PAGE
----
Our Blood is Just The Same!
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November 9, 2021
Our Blood is Just The Same!

EDITOR: There is an age old adage that says birds of a feather flock together. This adage is echoed in the sociology theory homophily which argues that people prefer to associate with others that share similar individual like characteristics as they do. This is evident in all facet[s] of society, we see those with the same race, age, gender, religious or political persuasion finding it easier to relate and connect with each other. We can also observe people belonging to the same social class, status, social group and who share the same personal convictions being more comfortable in the same space.

There is nothing wrong with dwelling among your own kind; after all, a wise person once said, to each their own.

Homophily in itself can be seen as human nature; people who share similarities in demographic characteristics, social characteristics and life experiences tend to unite with ease and share a common understanding that is forged by the similarity. However, it becomes troubling when homophily begins to rare its head in the most unusual and unexpected places and circumstances. It produces much cause for concern, when the preference of association becomes so blatant that one group assumes some level of superiority over the other and mutual respect is no longer an option. It is sad to say, that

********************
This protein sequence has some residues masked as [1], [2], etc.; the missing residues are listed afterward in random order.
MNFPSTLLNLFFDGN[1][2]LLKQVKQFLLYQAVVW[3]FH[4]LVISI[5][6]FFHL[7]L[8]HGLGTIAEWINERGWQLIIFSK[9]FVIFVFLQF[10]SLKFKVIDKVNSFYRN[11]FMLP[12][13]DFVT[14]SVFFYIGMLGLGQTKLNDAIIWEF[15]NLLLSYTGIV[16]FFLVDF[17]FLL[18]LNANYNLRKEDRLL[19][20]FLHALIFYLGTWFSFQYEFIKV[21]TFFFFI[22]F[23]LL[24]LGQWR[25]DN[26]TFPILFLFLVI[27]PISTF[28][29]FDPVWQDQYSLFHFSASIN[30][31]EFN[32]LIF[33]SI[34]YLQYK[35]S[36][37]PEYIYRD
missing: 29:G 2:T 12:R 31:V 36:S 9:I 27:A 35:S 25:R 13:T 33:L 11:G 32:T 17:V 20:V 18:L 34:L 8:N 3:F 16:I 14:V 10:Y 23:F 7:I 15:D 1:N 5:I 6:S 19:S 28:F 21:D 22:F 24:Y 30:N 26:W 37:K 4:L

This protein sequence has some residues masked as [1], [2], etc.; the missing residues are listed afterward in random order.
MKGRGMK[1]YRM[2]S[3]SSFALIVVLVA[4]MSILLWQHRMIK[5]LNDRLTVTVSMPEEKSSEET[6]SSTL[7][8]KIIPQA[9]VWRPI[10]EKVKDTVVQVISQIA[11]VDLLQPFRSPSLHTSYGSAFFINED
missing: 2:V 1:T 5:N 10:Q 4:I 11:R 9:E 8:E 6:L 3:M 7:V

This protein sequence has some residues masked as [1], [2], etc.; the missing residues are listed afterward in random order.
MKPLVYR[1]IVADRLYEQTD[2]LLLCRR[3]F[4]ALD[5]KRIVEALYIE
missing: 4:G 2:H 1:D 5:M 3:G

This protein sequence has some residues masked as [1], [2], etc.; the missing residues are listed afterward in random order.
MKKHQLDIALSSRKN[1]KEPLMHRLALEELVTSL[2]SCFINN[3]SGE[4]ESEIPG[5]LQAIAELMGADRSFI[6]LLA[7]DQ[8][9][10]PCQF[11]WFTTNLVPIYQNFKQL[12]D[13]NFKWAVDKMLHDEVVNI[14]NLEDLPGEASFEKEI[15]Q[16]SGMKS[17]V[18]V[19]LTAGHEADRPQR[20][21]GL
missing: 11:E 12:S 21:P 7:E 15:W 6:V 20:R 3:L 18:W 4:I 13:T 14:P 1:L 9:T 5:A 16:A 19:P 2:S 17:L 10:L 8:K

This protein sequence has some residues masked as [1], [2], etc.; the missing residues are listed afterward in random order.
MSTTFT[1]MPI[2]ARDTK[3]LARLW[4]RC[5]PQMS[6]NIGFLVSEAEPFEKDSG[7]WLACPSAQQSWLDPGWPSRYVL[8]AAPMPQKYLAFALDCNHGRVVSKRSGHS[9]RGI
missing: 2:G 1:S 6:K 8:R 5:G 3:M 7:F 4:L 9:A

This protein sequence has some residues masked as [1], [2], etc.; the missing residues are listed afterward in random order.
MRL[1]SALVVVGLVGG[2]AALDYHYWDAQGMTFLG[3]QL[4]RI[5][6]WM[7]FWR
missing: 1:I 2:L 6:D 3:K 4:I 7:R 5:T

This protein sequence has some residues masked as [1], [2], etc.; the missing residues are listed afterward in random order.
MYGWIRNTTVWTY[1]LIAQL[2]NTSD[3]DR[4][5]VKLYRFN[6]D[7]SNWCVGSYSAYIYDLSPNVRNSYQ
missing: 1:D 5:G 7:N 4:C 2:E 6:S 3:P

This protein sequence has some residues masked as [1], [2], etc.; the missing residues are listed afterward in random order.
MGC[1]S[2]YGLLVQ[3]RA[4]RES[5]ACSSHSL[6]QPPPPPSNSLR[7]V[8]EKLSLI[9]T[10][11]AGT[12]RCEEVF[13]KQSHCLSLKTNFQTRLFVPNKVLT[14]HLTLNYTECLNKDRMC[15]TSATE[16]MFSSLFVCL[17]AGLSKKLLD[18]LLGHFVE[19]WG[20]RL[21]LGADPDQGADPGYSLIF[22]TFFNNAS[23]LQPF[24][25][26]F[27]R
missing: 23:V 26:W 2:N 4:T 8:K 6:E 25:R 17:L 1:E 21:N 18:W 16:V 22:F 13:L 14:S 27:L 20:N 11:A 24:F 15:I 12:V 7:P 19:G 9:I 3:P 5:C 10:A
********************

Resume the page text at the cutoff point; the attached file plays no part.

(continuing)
this is becoming more and more noticeable among the ‘antivax’ and ‘provax’ groups in our society. While our homophilous nature may cause us to want to associate with whichever group we find ourselves, our history has shown how as human beings under the right circumstances, we can allow the most minute, insignificant difference to divide us as a people. We have seen how easy it is to forget that despite our difference in opinions, we are more alike than we are different. For the most part, we are all desirous of the same things, the right to live, to choose and to be happy and healthy.

To this end, as we continue to weather the storms of this pandemic let us remember the words of the poet Peter D Helir, “…so when the race is over with, each race will be the same, we have skin of different colours now, but our blood is just the same”. In our case, we have different points of view now but our blood is just the same.

Wendyann Richardson